Recent changes to Puerto Rico’s tax treatment of certain retirement plans have taken effect. Act No. 106 of August 23, 2017 (“Act 106”) amended Section 1081.01 of the Puerto Rico Internal Revenue Code as amended, (the “PR Code”), to reflect changes in the rules governing Puerto Rico qualified retirement plans. Employee benefit practitioners, service providers, as well as the Pension Plan Section at the Puerto Rico Department of the Treasury (the “PR Treasury”) were taken by surprise by these amendments, as they revised legislation designed to guarantee payment to government retirees and to establish a new defined contribution plan for government employees. Act 106 amended the PR Code (i) to eliminate the annual limits imposed by Act 9 of February 8, 2017 (“Act 9”) to defined contributions plans and to reinstate the previous annual limitations based on Section 415(c) of the United States Internal Revenue Code of 1986, as amended (the “U.S. Code”); (ii) to provide new rules for dual qualified plans pertaining to coverage testing; and (iii) to modify significantly the tax treatment of lump sum distributions. The following is a summary of the most important changes:

Changes Made by Act 106

1. Limitation on Annual Plan Contributions Applicable to Defined Contribution Plan

Act 106 eliminated the incomprehensible annual contribution limits imposed by Act 9, reinstating the annual limit based on U.S. Code Section 415(c). As a result of this change, the applicable annual limit on plan contributions for a defined contribution plan will continue to be the lesser of the applicable limit under U.S. Code Section 415(c) ($54,000 for year 2017 and $55,000 for year 2018) or 100% of the participant’s compensation paid by an employer during a calendar year or a plan year, as selected by the employer.

2. Tax Treatment of Total Distributions (“Lump-Sum Distributions”)

Changes to the tax treatment of lump-sum distributions are in effect for distributions made after December 31, 2017. The PR Code defines a lump-sum distribution as a distribution of the total benefits under a plan to a participant or a beneficiary within one taxable year due to the participant’s separation from service for any reason or due to plan termination.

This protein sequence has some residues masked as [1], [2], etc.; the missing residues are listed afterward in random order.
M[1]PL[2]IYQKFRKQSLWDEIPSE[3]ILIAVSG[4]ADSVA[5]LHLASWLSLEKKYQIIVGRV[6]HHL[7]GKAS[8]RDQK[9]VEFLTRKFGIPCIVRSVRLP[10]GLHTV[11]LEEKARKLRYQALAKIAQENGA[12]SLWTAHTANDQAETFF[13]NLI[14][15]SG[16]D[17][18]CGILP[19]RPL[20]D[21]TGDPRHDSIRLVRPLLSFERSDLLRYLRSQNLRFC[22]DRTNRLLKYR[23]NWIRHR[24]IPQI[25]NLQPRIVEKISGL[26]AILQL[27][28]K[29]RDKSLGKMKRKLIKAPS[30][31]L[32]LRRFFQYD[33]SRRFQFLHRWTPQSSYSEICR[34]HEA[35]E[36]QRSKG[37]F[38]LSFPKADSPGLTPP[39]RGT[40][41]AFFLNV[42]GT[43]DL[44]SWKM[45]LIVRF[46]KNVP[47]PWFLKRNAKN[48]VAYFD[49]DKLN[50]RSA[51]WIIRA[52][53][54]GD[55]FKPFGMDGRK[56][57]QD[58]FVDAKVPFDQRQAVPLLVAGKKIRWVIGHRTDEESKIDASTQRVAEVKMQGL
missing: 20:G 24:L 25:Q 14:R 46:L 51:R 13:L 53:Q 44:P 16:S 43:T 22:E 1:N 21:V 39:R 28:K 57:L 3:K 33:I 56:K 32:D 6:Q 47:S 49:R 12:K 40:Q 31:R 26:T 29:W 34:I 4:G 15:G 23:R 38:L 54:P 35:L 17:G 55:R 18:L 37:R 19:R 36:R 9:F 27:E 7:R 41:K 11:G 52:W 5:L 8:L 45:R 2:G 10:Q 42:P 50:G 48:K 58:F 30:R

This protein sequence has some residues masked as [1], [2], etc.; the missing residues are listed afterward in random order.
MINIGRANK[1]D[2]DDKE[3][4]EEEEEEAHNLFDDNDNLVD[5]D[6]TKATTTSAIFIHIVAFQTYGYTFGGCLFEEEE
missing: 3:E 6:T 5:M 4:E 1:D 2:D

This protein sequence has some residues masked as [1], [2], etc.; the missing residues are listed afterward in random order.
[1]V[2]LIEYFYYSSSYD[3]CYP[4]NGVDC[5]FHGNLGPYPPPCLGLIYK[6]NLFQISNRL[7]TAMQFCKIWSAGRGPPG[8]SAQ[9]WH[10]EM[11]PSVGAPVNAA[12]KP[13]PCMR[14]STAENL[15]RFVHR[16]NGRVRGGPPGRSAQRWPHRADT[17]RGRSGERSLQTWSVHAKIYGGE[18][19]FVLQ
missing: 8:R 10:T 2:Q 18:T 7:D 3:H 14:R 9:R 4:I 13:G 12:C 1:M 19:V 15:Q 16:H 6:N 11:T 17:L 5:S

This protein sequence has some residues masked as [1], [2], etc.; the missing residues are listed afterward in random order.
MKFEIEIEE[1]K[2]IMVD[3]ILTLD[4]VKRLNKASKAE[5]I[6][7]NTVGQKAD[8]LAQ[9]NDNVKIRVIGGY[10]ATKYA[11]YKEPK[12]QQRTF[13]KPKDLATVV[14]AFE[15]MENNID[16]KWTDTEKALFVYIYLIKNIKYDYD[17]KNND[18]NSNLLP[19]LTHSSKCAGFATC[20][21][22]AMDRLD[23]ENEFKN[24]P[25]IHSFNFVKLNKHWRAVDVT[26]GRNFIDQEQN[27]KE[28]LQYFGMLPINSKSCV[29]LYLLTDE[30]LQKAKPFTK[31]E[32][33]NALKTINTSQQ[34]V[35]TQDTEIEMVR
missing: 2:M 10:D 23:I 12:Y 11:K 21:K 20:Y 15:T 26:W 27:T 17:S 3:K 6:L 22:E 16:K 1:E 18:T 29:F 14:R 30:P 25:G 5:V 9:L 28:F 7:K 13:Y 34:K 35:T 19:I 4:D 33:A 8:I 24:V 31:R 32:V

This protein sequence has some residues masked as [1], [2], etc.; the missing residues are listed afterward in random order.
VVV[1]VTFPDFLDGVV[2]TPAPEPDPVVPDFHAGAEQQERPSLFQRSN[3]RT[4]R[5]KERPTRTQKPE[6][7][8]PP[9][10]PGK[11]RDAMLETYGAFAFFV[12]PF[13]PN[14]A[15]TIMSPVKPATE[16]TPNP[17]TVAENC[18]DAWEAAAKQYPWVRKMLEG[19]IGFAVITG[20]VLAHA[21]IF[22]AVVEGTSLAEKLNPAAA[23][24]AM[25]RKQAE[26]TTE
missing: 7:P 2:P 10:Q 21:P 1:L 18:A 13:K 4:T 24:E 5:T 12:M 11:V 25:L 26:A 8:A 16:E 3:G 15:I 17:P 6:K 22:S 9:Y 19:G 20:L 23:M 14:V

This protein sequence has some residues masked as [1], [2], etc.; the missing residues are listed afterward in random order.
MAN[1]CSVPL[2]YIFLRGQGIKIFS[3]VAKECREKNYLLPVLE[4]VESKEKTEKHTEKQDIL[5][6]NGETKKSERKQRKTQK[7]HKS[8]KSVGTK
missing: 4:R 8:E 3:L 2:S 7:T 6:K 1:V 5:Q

a. Lump-sum distributions made before January 1, 2018 – Remain the same. In general, lump-sum distributions will generally be considered a long-term capital gain subject to a 20% tax rate (10%, if certain requirements are met related to investment in property located in Puerto Rico, pursuant to PR Code Sections 1081.01(b)(1)(A)(i) and (ii))).

b. Lump-sum distributions made after December 31, 2017 – In general, lump-sum distributions will be considered ordinary income, subject to the applicable tax rates for individuals (currently, from 7% to 33%). Notwithstanding the above, for lump-sum distributions compliant with the tax withholding and deposit obligations under the PR Code, in lieu of the normal tax rates applicable to individuals, a 20% tax rate will apply. Therefore, the 20% tax rate will continue to apply to lump-sum distributions, but only to the extent the withholding and deposit obligations are satisfied (10%, if certain requirements are met related to investment in property located in Puerto Rico, pursuant to PR Code Sections 1081.01(b)(1)(A)(i) and (ii)).

c. Obligation to withhold and deduct

For lump-sum distributions made before January 1, 2018 – The rules remain the same—lump-sum distributions are subject to tax withholding at a 20% rate.

For lump-sum distributions made after December 31, 2017 – The tax withholding rate is reduced to 10% (from 20%). This change may impact participants receiving lump-sum distributions, since the withholding tax rate may not be sufficient to cover the participant’s tax responsibility on these types of distributions.

3. Special Rules for Dual-Qualified Plans

Dual-qualified plans will be deemed to have complied with the coverage testing under the PR Code, to the extent the plan, with respect to all participants, including Puerto Rico residents, has satisfied the coverage testing under U.S. Code Section 410(b). This is excellent news for dual-qualified plans, since they do not have to do additional coverage-testing for Puerto Rico resident participants under the PR Code.

Note that Act 106 did not amend the definition of “highly compensation employee” (“HCE”), previously amended by Act 9. Therefore, effective for years 2017and thereafter, officers will be excluded from the definition of HCE and the compensation limitation is $150,000. Although the PR Treasury recently announced the retirement plan limits for 2018 under the PR Code, they announced that the compensation limit for HCE for 2018 is $120,000 (as provided under the U.S. Code,) disregarding the $150,000 limitation imposed by Act 9. We expect clarification from the PR Treasury in connection with this limitation.

It is important to note that pursuant to PR Treasury Tax Policy Circular Letter No. 16-08 (“CC 16-08”), “qualification amendments” are required to be submitted for qualification with the PR Treasury. An amendment to change the definition of HCE pursuant to Act 9 is considered a “qualification amendment.” Therefore, pursuant to CC 16-08, such an amendment must be submitted for qualification with the PR Treasury. However, it is not yet certain whether the PR Treasury will waive this requirement and only require plan sponsors to amend their plans, if needed. We expect some guidance in connection with this matter.